ELLIPSES. in antithetical sentencesAntithetical sentences frequently do not repeat pronouns, verbs, &c.
Sometimes the verb has to be repeated in a different tense.
“What most he should dislike seems pleasant to him,
What (he should) like, (seems) offensive.
“To be acknowledg'd, madam, is (to be) overpaid.” Ib. iv. 7. 4. The antithesis often consists in the opposition between past and present time.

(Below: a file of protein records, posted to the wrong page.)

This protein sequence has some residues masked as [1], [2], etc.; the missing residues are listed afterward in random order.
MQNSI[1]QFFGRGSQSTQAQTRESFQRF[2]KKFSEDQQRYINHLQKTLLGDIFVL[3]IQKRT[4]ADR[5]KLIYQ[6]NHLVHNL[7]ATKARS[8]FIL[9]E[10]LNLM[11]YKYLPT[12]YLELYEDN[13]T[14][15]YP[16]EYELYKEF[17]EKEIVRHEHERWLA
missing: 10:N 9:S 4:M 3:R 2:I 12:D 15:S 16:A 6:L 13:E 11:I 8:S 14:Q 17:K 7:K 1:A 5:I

“To know our enemies' minds we'ld rip their hearts:
(To rip) Their papers is more lawful.
“I meant to rectify my conscience, which
I then did feel full sick, and yet (do feel) not well.
“She was beloved, she loved; she is (beloved) and doth (love).” Ib. iv. 5. 292.
“And may that soldier a mere recreant prove
That means not (to be), hath not (been), or is not in love.